Hundreds of primary school children converged on the showground at Malvern early on Friday, full of energy and enthusiasm – for potatoes. “Grow your own potatoes” has been the message being promulgated to schools by The Potato Council ever since 2005. The Council has been touring the UK with their ‘potato bus’ for the last seven years, encouraging teachers to participate whilst explaining how the project teaches primary-aged children about this valuable vegetable. With almost one million primary school children benefiting from such a worthwhile classroom and outdoor experience, it’s not surprising that this is a popular activity. Pupils learn how potatoes grow and how they fit into a healthy balanced diet; and all linked to the school curriculum.
Schools from all around the UK who registered for the 2011 challenge were provided with a kit containing three tubers of each of two varieties of potato, grow-bags, instructions, interactive weather poster and ideas for twelve classroom-based projects – and the opportunity to win a makeover for a school allotment.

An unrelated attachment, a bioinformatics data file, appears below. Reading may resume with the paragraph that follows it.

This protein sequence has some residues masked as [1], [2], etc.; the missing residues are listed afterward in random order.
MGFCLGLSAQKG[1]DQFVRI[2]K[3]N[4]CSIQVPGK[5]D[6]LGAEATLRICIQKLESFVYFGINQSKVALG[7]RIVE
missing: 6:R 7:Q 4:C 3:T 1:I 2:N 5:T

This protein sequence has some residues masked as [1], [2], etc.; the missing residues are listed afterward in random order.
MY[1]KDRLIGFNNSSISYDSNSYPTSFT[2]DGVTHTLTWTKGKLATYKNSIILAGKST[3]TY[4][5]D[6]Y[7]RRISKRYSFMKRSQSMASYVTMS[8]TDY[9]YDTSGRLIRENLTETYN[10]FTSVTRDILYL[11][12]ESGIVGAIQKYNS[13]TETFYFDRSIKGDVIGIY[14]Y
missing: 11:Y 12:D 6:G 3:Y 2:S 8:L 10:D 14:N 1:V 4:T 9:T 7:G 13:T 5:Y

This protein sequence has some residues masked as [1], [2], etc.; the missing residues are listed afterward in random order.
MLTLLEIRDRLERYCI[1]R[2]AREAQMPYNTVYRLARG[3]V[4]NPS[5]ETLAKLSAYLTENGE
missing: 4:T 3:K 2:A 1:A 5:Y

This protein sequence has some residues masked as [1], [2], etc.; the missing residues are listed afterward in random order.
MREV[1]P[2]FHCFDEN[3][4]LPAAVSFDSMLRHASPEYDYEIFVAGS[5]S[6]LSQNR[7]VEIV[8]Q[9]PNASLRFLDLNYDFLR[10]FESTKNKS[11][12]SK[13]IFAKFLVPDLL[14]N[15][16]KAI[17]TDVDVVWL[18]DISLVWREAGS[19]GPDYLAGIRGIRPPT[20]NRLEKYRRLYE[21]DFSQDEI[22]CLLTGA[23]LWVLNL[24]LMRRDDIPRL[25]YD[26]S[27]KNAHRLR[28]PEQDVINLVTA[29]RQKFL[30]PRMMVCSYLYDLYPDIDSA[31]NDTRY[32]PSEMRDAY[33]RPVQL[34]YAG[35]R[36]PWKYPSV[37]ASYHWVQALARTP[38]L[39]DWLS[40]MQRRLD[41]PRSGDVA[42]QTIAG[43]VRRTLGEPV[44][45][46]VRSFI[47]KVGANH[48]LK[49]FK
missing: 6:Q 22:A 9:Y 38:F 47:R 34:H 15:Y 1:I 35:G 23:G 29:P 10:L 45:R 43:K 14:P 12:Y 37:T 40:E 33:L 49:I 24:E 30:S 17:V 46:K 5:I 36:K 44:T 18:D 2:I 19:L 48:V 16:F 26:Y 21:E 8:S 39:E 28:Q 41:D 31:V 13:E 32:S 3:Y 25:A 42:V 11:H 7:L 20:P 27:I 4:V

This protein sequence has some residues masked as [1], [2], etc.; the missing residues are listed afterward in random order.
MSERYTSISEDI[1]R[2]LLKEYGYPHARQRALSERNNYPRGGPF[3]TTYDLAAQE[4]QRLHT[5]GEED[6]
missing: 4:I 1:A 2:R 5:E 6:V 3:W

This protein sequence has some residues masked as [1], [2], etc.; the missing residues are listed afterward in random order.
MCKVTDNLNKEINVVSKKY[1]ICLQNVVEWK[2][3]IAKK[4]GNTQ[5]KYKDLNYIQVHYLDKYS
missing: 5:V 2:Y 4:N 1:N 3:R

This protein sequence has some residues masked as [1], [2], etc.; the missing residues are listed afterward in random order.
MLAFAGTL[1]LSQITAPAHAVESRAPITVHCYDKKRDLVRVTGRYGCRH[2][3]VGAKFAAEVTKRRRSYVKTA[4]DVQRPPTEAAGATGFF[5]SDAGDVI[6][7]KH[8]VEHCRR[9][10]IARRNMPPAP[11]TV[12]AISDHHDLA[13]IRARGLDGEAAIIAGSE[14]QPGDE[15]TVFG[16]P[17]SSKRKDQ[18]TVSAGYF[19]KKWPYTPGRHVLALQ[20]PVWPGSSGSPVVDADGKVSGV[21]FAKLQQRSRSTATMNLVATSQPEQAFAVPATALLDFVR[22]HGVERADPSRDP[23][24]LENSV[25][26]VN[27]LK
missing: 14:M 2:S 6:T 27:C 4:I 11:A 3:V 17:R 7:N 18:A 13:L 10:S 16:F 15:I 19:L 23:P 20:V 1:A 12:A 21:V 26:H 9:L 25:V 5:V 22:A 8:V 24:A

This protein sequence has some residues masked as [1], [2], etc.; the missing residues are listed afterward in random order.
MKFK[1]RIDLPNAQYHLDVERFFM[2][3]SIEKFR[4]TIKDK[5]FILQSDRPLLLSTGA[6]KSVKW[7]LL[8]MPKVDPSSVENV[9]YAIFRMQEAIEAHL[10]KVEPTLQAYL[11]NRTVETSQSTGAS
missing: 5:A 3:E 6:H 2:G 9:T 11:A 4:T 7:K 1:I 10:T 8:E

The schools participating on Friday 17th June, 2011 were all from the area local to Malvern. They planted their potatoes on 14th March, aiming to see whether their yield-by-weight would be sent through to the regional and then the national final. It was a fun event; organised chaos – such happy children with shrieks of delight as their crop was put onto the scales. Here one school is waiting with their planter; lush foliage emanating from just three tubers – but how many potatoes lie waiting to be harvested?
Ably coordinated by Sue Hodgson-Jones, in charge of education at the Three Counties Showground, the potato challenge coincided with the Three Counties Agricultural Show – a marvellous focus on food, farming and countryside. As I chatted to one small boy, I asked him what I should write in my report: “Welcome to the Three Counties Potato Weigh-In,” he said; and then others from the same school joined in, explaining so much of what they had learned.
For those at home, young or old, there’s still just time to plant Dobies potatoes for autumn harvest; easy to prepare in so many ways, they can form the basis of many a delicious meal. Schools who want to grow more than the six tubers provided by the challenge can take advantage of summer offers – and can also benefit from the Dobies Schools’ Scheme for price reductions. (And schools can register with the Potato Council already for the 2012 challenge.)